Guest post by Mark
Maricopa County in Arizona recently released reports by two vendors who conducted election audits in early February. Witnesses working at the (MCTEC) Maricopa County Tabulation and Election Center testified that 12% of all ballots were being sent to adjudication. Numerous supervisors offered this data when struggling to assign this large amount of ballot files to adjudicators.
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So one in eight ballots were being sent as a digital image to humans at computers. These adjudicators would review and could change the circles voters selected on these ballots. Changing a ballot is as easy as checking a box on a PDF form. But neither audit discloses this unusually high rate of adjudication or why it happened.
The Maricopa County Board of Supervisors provided both audit organizations a “test deck” of ballots. The audit by Pro V&V states they processed at least 1,549,703 ballot positions. If their test was truly replicating the election, then 186,000 of these ballots should have been sent to adjudication. But there’s no mention of this or any recurring scanner issues. Other than 2 ballot jams, their report simply says “Ballots were imported into RTR and adjudicated resulting in accurate numbers.” The reports are purposely void of any details. It should be noted the MCTEC center was staffed with anti-Trump zealots, just not as bad as the TCF center. These were the people adjudicating ballots.
There is a major difference between an investigation and an EAC accredited audit. With an EAC “audit” the vendors are given a strict scope of work by the customer. Anything outside these parameters is not investigated or disclosed. This 12% of adjudication would have created a tremendous amount of errors in the logs. Did these auditors choose not to disclose this? Or did their “test deck” not produce many adjudicated ballots? If so, why? No one knows because it was not in the scope of the audit. An investigation would get to the bottom of this. Investigators would compare “ballot images” against the actual paper ballots.
As another example, Maricopa instructed auditors to check devices for internet connectivity between July 6th and November 10th. So SLI looked at the logs of a couple of servers, some adjudicator workstations, and 35 of the 315 precinct scanners. They only checked the logs for signs of internet connectivity. No other analysis was documented because it wasn’t ordered by the Maricopa Board of Supervisors. It says no evidence of internet connectivity was found, but farther down discusses reviewing browser history and search terms. Analysts have noted that Dominion software allows logs to be edited, replaced, and completely deleted while leaving no audit trail of that users credentials.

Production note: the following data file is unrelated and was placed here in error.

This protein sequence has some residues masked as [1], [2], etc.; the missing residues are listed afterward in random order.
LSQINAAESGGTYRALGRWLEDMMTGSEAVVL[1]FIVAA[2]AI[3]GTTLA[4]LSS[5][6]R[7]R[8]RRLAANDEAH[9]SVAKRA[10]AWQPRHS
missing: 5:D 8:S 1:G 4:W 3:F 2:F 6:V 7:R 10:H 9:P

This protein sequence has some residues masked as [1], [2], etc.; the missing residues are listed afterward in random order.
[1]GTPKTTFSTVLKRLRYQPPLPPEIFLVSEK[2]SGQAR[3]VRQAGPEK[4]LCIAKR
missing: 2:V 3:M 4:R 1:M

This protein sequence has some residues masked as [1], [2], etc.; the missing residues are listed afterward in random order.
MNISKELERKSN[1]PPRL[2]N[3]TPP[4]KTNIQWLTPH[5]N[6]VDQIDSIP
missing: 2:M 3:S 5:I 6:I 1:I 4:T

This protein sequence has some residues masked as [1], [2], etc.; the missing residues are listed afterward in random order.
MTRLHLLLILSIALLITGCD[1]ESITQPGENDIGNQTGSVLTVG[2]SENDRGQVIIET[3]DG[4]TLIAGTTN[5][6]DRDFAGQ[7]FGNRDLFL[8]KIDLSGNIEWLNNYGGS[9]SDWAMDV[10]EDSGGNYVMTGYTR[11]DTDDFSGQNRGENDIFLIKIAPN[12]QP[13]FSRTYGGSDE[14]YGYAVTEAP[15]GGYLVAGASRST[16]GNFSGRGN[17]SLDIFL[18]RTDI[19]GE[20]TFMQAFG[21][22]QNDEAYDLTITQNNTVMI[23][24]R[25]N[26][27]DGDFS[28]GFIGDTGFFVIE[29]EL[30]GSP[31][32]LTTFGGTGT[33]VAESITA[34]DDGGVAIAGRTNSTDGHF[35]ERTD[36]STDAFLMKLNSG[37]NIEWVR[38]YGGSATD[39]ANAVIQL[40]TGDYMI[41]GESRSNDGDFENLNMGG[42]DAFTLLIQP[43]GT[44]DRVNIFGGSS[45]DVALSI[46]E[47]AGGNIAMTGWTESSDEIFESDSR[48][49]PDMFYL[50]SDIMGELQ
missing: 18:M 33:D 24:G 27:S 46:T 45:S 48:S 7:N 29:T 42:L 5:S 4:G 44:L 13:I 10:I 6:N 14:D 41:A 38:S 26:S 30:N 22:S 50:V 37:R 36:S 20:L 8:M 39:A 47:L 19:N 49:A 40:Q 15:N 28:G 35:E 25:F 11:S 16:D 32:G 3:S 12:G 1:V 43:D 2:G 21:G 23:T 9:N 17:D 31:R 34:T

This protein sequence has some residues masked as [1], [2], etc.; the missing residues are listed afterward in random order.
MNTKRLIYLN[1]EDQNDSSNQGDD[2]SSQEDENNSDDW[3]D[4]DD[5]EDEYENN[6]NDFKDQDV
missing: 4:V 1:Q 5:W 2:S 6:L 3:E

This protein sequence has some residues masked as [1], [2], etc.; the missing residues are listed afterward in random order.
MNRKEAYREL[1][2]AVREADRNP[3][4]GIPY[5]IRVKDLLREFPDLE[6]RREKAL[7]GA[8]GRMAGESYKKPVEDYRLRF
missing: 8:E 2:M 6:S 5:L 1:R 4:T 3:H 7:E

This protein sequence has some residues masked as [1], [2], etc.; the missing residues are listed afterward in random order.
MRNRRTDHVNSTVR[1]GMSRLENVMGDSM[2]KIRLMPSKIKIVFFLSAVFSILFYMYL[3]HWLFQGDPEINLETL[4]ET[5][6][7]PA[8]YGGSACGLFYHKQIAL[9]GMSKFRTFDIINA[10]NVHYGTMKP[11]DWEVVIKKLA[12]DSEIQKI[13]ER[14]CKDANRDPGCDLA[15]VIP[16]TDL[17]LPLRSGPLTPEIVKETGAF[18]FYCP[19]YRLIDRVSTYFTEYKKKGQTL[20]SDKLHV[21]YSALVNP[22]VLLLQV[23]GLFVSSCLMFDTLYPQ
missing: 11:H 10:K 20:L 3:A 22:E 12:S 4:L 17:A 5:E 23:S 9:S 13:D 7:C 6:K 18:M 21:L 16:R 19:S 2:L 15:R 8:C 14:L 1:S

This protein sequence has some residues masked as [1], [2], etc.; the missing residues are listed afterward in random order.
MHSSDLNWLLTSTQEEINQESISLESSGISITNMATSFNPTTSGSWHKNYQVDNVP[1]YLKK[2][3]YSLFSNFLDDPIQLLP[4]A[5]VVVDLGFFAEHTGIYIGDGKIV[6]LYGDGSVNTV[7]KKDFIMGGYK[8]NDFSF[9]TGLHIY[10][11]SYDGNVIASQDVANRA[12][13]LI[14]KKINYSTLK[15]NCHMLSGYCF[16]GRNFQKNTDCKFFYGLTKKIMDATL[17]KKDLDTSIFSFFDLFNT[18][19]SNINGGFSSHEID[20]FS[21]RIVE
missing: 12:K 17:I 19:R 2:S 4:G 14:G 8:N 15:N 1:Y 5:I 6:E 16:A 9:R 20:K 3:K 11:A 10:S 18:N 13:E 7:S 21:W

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These publicly released audit reports are noticeably void of dates, especially when software was installed. During the “investigation” conducted by Allied Security for Antrim County, they found the Dominion ImageCast Precinct Cards were reprogrammed. This software affects how ballots are read and tabulated. The programming was changed just before the election on 10/23/2020. Then two days after the election on 11/05/2020 it was changed to a compliant software version most likely to hide fraud. When an audit just checks the software version or hash numbers it could conclude this recently installed software was compliant and everything was OK.
SLI Compliance states they inspected many aspects of EMS (Election Management System) from the registry to the USB history. Several witnesses stated a Dominion employee used an orange external drive to back up the entire system. The device was removed at night, taken off-premise, delivered to someone, and reconnected to the servers via USB in the morning. The Dominion employee admitted there was no chain of custody and would not disclose his offsite handoffs. There is no mention of this USB activity or any EMS activity like this in either audit report. Again, this is the difference between and EAC accredited “audit” and a real investigation.
SLI Compliance states they audited all 9 of the ImageCast Central Count (ICC) high-speed scanners used at MCTEC. Witnesses testified that ballots were dropped off by Runbeck Election Services trucks on November 4th, 5th, 6th and daily until the 12th. Supervisor explanations on these deliveries was always the same: “Runbeck has high speed scanners.” Their facility is 6 miles away from MCTEC. But there is no mention of Runbeck or these offsite scanners in either audit report. Bryan Dandurand, VP of Operations for Runbeck, was contacted for further clarification and has not yet responded.
It’s likely there is more documentation from these audits than what is provided to the public. Only 14 of the 60 pages from SLI Compliance report contains useful information for the public. About 7 of the 10 pages in the Pro V&V report is useful. What’s noticeable is that EAC accredited audits never seem to look at known issues and whitewash the obvious. A real election investigation focuses on the known issues, looks at all aspects of information, and follows the evidence.